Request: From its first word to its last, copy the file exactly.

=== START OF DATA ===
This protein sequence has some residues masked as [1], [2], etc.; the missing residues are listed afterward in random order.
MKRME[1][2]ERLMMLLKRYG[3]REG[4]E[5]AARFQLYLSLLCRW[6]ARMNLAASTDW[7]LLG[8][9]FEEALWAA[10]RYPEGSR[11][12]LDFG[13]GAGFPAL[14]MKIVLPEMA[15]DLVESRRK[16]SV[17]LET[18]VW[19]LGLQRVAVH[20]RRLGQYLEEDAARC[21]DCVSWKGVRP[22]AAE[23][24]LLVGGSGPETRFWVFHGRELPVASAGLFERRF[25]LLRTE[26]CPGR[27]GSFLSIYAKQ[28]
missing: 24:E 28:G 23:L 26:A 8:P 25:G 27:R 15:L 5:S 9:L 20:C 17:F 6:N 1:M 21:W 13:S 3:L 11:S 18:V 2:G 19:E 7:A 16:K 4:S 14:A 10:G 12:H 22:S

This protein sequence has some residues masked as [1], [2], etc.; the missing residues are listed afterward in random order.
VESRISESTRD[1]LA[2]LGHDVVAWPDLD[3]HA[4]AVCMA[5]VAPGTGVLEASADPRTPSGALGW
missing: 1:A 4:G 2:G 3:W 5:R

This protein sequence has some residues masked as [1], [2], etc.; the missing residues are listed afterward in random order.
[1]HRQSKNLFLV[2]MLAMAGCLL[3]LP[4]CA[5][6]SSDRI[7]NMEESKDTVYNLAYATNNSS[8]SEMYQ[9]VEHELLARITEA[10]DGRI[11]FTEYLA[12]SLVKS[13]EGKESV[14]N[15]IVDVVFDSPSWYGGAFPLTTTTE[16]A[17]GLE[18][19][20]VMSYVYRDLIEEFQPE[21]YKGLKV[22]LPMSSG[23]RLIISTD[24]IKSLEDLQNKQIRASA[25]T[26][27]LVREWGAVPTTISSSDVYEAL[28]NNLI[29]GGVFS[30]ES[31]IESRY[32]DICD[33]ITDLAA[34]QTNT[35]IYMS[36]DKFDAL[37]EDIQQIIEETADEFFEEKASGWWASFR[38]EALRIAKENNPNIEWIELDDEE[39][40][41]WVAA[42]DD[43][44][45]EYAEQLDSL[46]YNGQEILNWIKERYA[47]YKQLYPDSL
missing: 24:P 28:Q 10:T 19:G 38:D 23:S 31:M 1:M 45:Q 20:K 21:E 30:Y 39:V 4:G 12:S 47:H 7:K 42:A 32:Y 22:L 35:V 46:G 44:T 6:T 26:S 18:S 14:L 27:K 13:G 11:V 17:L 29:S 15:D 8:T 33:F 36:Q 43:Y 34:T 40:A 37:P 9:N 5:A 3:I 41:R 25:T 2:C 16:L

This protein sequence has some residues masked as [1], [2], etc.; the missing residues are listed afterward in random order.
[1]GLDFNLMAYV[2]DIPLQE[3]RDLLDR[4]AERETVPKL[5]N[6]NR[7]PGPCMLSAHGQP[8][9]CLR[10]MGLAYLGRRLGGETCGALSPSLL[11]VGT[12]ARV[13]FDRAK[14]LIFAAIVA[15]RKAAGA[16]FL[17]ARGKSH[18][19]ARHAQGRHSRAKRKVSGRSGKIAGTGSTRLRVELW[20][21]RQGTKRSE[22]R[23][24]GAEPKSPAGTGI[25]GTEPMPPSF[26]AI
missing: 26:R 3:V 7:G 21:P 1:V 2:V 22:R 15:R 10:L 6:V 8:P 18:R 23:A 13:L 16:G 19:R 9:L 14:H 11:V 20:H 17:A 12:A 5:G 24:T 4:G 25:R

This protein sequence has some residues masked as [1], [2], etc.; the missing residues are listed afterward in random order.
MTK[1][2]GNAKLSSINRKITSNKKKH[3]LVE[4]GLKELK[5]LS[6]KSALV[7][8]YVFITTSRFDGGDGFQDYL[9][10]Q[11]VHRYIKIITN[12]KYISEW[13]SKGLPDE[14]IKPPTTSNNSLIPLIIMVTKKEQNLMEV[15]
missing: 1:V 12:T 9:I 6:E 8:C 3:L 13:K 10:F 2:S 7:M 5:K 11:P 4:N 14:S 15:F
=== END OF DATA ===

This protein sequence has some residues masked as [1], [2], etc.; the missing residues are listed afterward in random order.
MKRME[1][2]ERLMMLLKRYG[3]REG[4]E[5]AARFQLYLSLLCRW[6]ARMNLAASTDW[7]LLG[8][9]FEEALWAA[10]RYPEGSR[11][12]LDFG[13]GAGFPAL[14]MKIVLPEMA[15]DLVESRRK[16]SV[17]LET[18]VW[19]LGLQRVAVH[20]RRLGQYLEEDAARC[21]DCVSWKGVRP[22]AAE[23][24]LLVGGSGPETRFWVFHGRELPVASAGLFERRF[25]LLRTE[26]CPGR[27]GSFLSIYAKQ[28]
missing: 24:E 28:G 23:L 26:A 8:P 25:G 27:R 15:L 5:S 9:L 20:C 17:F 6:N 1:M 21:W 13:S 3:L 11:S 18:V 2:G 19:E 7:A 16:K 4:S 14:A 10:G 12:H 22:S

This protein sequence has some residues masked as [1], [2], etc.; the missing residues are listed afterward in random order.
VESRISESTRD[1]LA[2]LGHDVVAWPDLD[3]HA[4]AVCMA[5]VAPGTGVLEASADPRTPSGALGW
missing: 1:A 4:G 2:G 3:W 5:R

This protein sequence has some residues masked as [1], [2], etc.; the missing residues are listed afterward in random order.
[1]HRQSKNLFLV[2]MLAMAGCLL[3]LP[4]CA[5][6]SSDRI[7]NMEESKDTVYNLAYATNNSS[8]SEMYQ[9]VEHELLARITEA[10]DGRI[11]FTEYLA[12]SLVKS[13]EGKESV[14]N[15]IVDVVFDSPSWYGGAFPLTTTTE[16]A[17]GLE[18][19][20]VMSYVYRDLIEEFQPE[21]YKGLKV[22]LPMSSG[23]RLIISTD[24]IKSLEDLQNKQIRASA[25]T[26][27]LVREWGAVPTTISSSDVYEAL[28]NNLI[29]GGVFS[30]ES[31]IESRY[32]DICD[33]ITDLAA[34]QTNT[35]IYMS[36]DKFDAL[37]EDIQQIIEETADEFFEEKASGWWASFR[38]EALRIAKENNPNIEWIELDDEE[39][40][41]WVAA[42]DD[43][44][45]EYAEQLDSL[46]YNGQEILNWIKERYA[47]YKQLYPDSL
missing: 24:P 28:Q 10:T 19:G 38:D 23:S 31:M 1:M 45:Q 20:K 21:E 30:Y 39:V 4:G 12:S 47:H 7:K 42:A 32:Y 22:L 35:V 46:G 44:T 6:T 26:S 18:S 14:L 27:K 13:G 11:V 17:L 29:S 15:D 8:T 33:F 36:Q 43:Y 34:T 40:A 37:P 9:N 5:A 3:I 41:R 25:T 2:C 16:L

This protein sequence has some residues masked as [1], [2], etc.; the missing residues are listed afterward in random order.
[1]GLDFNLMAYV[2]DIPLQE[3]RDLLDR[4]AERETVPKL[5]N[6]NR[7]PGPCMLSAHGQP[8][9]CLR[10]MGLAYLGRRLGGETCGALSPSLL[11]VGT[12]ARV[13]FDRAK[14]LIFAAIVA[15]RKAAGA[16]FL[17]ARGKSH[18][19]ARHAQGRHSRAKRKVSGRSGKIAGTGSTRLRVELW[20][21]RQGTKRSE[22]R[23][24]GAEPKSPAGTGI[25]GTEPMPPSF[26]AI
missing: 26:R 3:V 7:G 21:P 1:V 2:V 22:R 15:R 10:L 6:V 8:P 18:R 23:A 13:L 16:G 19:R 9:L 14:H 11:V 20:H 17:A 12:A 5:G 24:T 4:G 25:R

This protein sequence has some residues masked as [1], [2], etc.; the missing residues are listed afterward in random order.
MTK[1][2]GNAKLSSINRKITSNKKKH[3]LVE[4]GLKELK[5]LS[6]KSALV[7][8]YVFITTSRFDGGDGFQDYL[9][10]Q[11]VHRYIKIITN[12]KYISEW[13]SKGLPDE[14]IKPPTTSNNSLIPLIIMVTKKEQNLMEV[15]
missing: 1:V 12:T 9:I 6:E 8:C 3:L 13:K 10:F 2:S 7:M 5:K 11:P 4:N 14:S 15:F